The UK’s economic recovery remains highly unbalanced and business investment fell at its fastest rate in almost two years at the end of 2015, the latest GDP figures from the Office for National Statistics have shown.
Growth in the final quarter of last year was confirmed by the ONS’s second estimate at 0.5 per cent. Consumption by households was responsible for 80 per cent of the growth in the three months, with the rest accounted for by government spending and firms stock building.
Business investment declined by 2.1 per cent in the final three months of the year, the chunkiest quarterly fall since early 2014, confounding City expectations of a 0.9 per cent rise. Some put the disappointing figure down to uncertainty over the EU referendum. Trade was also a net drag on growth, with exports falling slightly over the quarter and imports rising.
“The economic recovery is excessively reliant on consumers, who won’t be able to keep spending at their current rate for much longer,” said Samuel Tombs at Pantheon Macroeconomics, who warned of an impending squeeze on incomes due to government cuts and a slowdown in employment growth. “The chances that investment or exports rebound and offset the consumer slowdown remain slim,” he added.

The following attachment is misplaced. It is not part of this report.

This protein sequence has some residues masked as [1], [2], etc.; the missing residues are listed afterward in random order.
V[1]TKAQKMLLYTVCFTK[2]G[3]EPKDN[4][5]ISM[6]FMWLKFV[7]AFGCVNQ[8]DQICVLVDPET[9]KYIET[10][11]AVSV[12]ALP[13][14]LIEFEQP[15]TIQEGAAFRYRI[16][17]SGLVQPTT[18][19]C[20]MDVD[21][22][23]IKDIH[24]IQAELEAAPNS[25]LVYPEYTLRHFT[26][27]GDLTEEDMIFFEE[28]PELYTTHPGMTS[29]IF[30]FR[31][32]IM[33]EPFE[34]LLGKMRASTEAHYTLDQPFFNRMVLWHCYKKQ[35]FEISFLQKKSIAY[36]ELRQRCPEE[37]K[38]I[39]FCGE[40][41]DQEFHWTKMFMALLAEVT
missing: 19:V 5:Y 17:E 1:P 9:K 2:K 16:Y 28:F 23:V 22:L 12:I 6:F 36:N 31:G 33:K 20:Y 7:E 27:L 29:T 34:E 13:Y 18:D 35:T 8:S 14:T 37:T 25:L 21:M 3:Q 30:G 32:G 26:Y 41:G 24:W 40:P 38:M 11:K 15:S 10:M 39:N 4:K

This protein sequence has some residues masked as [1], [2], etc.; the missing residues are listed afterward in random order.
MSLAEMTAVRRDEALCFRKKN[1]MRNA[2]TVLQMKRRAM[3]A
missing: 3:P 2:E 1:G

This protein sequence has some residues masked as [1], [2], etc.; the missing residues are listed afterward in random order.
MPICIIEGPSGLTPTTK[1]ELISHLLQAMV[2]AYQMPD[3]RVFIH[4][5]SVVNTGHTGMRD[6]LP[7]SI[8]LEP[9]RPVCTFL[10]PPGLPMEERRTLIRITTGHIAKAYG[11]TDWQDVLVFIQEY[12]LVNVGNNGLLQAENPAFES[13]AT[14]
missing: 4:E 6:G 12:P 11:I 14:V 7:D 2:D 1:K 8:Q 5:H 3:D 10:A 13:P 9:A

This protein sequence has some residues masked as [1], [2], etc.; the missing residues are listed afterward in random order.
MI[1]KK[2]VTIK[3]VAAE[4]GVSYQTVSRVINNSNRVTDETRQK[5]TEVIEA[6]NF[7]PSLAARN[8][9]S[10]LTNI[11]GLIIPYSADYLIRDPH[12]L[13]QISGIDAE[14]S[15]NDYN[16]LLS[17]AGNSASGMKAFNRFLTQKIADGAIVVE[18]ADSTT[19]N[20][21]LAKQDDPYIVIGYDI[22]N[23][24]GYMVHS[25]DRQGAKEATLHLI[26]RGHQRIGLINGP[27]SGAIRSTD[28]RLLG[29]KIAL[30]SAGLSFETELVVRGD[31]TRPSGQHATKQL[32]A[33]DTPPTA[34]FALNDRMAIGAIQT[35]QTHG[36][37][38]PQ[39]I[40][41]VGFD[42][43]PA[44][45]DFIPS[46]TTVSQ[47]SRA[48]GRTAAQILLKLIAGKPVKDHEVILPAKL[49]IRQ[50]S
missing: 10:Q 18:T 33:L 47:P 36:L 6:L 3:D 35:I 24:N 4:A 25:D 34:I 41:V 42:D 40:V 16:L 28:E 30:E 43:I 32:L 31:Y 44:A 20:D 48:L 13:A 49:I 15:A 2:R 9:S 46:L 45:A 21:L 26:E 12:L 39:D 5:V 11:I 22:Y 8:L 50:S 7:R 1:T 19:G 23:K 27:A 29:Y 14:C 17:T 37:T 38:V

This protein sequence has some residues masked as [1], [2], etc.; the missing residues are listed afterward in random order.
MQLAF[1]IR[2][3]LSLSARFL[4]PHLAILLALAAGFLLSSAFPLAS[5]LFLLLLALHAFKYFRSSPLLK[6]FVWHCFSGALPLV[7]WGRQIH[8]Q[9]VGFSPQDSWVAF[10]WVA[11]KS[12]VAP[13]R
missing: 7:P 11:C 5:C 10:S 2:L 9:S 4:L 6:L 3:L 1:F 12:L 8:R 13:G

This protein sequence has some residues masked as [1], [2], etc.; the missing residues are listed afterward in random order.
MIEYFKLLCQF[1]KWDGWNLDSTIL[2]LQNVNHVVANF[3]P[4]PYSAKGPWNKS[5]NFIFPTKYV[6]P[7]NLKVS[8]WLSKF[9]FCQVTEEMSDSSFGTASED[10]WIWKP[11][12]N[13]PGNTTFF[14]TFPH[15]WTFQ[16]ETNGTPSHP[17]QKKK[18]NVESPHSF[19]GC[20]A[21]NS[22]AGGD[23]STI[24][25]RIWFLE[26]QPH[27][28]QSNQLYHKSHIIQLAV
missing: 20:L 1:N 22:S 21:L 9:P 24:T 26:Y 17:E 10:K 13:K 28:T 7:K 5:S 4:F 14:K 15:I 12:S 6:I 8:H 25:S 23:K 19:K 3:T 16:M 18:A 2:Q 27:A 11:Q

“In the near term, a healthy environment for consumers – in the form of low inflation, low unemployment and cheap credit – but a weaker global outlook suggest that the economy’s domestic vs external weakness split is set to continue,” Martin Beck at the EY Item Club, the economic forecasting firm, said.
Sam Hill of RBC Capital Markets said it was not clear that fears over Britain leaving the EU drove the fall in business investment, pointing out that the decline was concentrated in transport equipment rather than being broad-based. But he agreed that “Brexit-related uncertainty” would probably be a further drag on investment between now and June’s referendum.
Kallum Pickering of Berenberg bank agreed: “We anticipate that businesses will likely pause on planned investments, and consumers may begin to hang off on some discretionary spending, until the outcome of the vote is clear.”
Full-year GDP growth in 2015 came in at 2.2 per cent, down from the 2.8 per cent expansion in 2014. As in the final quarter, most of that growth came from consumption. There was a 0.5 percentage point contribution from business investment over the 12 months while net trade knocked off a similar amount.
There had been suggestions of weakness in manufacturing and construction after the ONS’s first estimate of fouth-quarter GDP last month. But Joe Grice, the ONS chief economist, said: “Once again the buoyancy of the services sector has offset the relative sluggishness of the rest of the economy”.
GDP per head in 2015 rose by 1.5 per cent, reflecting strong population growth. While overall output is up by 6.7 per cent since the onset of the recession in early 2008, GDP per head is just 0.7 per cent higher.
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